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Oh yeah this needs a title

September 16, 2008

This morning found Erik (hi dear!) and I once again debating, covering one of our favorite topics, the relationship between soft and hard sciences. As I see it, he has the very normal bias of a physical scientist towards all other scientific subjects. After a long debate I can wear him down, but like so many other people he’s prone to statements like “They just look at a shard of pottery and say, ‘this is this old’, and then someone comes along and carbon dates it and proves otherwise.” Another one, from other people, which I admit to agreeing with and then regretting, is “All biologists are stupid.” I’ve actually heard it said that people from other sciences don’t understand/correctly use the scientific method, or that other subjects are easier. Actually, to be accurate to what I’ve heard, the physical scientist will say other subjects are easy, and then upon getting called out on that will amend it to “easier”. Of course, it’s not just physical scientists who are guilty of this; I just don’t seem many people from other subjects anymore. Biologists mock social sciences and social scientists mock the humanities. I’ll focus on the physical sciences, though, because that is my peer group and the people I see the most now.
Seriously, when did we get crowned as the geniuses of the universe? Is there a line written on my degree in invisible ink that says I’m smarter and more scientific than everyone else? Did I miss the secret club meeting that tells me how stupid the rest of the world is?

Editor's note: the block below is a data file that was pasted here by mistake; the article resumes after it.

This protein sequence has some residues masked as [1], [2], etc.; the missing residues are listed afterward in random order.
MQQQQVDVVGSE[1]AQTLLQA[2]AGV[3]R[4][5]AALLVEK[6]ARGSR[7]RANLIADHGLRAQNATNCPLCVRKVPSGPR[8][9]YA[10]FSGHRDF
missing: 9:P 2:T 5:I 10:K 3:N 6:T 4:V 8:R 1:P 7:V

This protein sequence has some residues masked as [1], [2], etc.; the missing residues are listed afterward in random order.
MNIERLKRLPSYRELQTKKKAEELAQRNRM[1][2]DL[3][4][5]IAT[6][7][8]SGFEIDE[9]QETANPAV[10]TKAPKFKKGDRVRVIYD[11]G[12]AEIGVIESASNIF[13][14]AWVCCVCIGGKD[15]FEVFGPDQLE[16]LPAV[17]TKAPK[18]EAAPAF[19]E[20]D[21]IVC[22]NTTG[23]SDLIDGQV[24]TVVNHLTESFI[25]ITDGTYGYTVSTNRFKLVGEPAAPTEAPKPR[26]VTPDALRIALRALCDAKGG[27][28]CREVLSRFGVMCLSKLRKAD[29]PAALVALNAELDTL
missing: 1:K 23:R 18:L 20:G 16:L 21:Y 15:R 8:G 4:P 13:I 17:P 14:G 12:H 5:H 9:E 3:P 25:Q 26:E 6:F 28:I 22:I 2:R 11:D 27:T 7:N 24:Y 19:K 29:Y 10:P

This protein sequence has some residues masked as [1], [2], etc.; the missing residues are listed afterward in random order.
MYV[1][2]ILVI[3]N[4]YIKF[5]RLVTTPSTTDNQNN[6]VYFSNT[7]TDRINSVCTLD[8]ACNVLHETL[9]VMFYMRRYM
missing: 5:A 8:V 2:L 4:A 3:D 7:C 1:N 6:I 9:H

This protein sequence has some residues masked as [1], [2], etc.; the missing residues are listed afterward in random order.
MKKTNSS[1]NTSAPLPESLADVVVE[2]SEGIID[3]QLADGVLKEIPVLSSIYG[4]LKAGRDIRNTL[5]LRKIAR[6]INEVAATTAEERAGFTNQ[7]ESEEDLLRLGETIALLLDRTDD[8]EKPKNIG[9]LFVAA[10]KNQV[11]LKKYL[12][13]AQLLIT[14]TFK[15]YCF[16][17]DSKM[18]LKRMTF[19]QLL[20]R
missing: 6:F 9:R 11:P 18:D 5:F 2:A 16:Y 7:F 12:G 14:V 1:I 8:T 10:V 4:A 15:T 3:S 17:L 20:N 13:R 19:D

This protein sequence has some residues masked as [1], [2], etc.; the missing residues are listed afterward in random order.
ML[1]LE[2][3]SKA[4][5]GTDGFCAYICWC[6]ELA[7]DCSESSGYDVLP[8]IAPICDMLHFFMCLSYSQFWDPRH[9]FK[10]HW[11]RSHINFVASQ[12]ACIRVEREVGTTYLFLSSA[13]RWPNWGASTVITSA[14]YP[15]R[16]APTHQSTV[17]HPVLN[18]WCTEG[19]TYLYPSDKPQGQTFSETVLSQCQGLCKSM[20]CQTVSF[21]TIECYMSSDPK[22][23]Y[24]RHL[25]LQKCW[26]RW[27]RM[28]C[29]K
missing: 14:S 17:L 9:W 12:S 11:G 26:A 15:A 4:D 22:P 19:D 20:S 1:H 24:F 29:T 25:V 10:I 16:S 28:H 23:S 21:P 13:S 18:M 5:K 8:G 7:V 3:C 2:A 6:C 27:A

I will admit, soft sciences do get a bad rap. We all take anthro as a blow off gen ed, and everyone thought freshmen bio in high school was a bit of a joke. No one takes physics or chemistry for shits and giggles, right? (Haha actually Alica and Ross do, but they’re trading disciplines.) I’d ask all former squaders to think back, though, to freshmen year. Remember that gen ed chemistry class KK took? How the closest to actually chemistry she had to do was print off a picture of a molecular structure. That would be the chemistry equivalent to anthro 101, methinks.
The real accusation I hear leveled against non-physical sciences (from now on called “soft sciences” and abbreviated SS, sorry bio people) is that they’re not scientific. That, because of the lack of advanced calculus, it’s somehow inferior, and because some evidence is harder to quantify that it’s more changeable. Now, please tell me, how constant has physics been? A hundred years ago we were just starting to figure out relativity and quantum mechanics. Thermo was only recently settled, and the big bang hadn’t even been thought up yet. I won’t even go to where chemistry was a hundred year ago; I think most chemists will agree that we knew pretty little back then.